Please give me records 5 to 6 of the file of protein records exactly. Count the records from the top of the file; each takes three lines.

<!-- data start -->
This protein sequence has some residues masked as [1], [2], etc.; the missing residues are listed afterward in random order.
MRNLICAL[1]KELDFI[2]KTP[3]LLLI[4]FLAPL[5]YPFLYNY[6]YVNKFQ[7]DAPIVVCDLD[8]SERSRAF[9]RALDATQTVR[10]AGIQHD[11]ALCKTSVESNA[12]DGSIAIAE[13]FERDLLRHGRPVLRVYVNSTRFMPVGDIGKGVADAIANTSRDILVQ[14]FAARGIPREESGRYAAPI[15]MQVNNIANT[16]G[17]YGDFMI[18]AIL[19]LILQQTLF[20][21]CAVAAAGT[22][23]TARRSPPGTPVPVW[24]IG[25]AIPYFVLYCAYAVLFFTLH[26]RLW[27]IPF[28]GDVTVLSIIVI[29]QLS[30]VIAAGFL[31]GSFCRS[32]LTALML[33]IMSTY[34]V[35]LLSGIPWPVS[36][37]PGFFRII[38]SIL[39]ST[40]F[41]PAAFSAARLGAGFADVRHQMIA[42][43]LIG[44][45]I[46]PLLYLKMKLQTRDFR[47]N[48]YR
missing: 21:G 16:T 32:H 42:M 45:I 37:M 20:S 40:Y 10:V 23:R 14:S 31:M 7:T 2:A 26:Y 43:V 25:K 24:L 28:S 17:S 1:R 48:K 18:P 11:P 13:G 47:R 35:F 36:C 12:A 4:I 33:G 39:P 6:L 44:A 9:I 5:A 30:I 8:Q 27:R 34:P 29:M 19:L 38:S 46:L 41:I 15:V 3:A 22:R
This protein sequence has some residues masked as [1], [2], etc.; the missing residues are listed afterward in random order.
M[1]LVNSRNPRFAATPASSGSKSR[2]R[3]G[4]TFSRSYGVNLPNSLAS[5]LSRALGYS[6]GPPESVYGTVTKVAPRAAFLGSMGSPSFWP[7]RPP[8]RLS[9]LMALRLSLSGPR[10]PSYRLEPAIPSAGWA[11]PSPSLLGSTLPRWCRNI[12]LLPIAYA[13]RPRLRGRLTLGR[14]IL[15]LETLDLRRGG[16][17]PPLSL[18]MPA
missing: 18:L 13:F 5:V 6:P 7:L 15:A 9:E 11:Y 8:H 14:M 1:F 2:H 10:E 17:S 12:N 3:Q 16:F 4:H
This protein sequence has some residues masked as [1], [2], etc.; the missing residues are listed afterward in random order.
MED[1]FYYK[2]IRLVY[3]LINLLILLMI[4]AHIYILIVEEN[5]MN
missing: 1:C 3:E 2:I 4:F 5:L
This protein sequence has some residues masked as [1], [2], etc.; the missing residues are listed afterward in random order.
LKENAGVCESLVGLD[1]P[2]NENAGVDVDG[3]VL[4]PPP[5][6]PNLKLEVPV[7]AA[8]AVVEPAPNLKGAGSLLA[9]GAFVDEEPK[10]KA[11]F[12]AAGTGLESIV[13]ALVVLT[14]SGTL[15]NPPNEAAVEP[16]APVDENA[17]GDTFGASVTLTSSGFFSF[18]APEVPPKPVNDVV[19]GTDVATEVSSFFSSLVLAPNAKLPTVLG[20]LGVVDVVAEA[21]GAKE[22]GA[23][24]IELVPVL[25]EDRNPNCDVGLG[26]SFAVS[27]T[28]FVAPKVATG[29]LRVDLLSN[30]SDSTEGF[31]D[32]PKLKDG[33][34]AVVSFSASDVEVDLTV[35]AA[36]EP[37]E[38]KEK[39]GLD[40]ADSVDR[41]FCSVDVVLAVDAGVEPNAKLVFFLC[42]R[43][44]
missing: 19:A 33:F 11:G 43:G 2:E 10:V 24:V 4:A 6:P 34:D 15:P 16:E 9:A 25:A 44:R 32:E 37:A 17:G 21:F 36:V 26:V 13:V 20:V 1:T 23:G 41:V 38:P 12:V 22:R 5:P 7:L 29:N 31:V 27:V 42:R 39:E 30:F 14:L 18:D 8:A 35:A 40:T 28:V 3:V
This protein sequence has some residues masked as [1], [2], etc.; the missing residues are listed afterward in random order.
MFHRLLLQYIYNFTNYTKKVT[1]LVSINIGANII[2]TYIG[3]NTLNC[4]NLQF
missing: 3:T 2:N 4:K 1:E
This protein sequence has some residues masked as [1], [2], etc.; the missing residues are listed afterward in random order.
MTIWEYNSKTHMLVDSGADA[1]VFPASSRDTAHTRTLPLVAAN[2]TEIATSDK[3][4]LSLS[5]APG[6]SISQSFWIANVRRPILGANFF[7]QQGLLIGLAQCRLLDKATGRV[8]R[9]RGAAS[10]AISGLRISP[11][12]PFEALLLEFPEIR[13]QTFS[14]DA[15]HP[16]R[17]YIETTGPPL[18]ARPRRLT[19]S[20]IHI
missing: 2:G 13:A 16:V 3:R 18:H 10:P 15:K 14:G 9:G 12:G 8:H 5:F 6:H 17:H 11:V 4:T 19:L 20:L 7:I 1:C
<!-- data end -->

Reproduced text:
This protein sequence has some residues masked as [1], [2], etc.; the missing residues are listed afterward in random order.
MFHRLLLQYIYNFTNYTKKVT[1]LVSINIGANII[2]TYIG[3]NTLNC[4]NLQF
missing: 3:T 2:N 4:K 1:E
This protein sequence has some residues masked as [1], [2], etc.; the missing residues are listed afterward in random order.
MTIWEYNSKTHMLVDSGADA[1]VFPASSRDTAHTRTLPLVAAN[2]TEIATSDK[3][4]LSLS[5]APG[6]SISQSFWIANVRRPILGANFF[7]QQGLLIGLAQCRLLDKATGRV[8]R[9]RGAAS[10]AISGLRISP[11][12]PFEALLLEFPEIR[13]QTFS[14]DA[15]HP[16]R[17]YIETTGPPL[18]ARPRRLT[19]S[20]IHI
missing: 2:G 13:A 16:V 3:R 18:H 10:P 15:K 14:G 9:G 12:G 8:H 5:F 6:H 17:H 11:V 4:T 19:L 20:L 7:I 1:C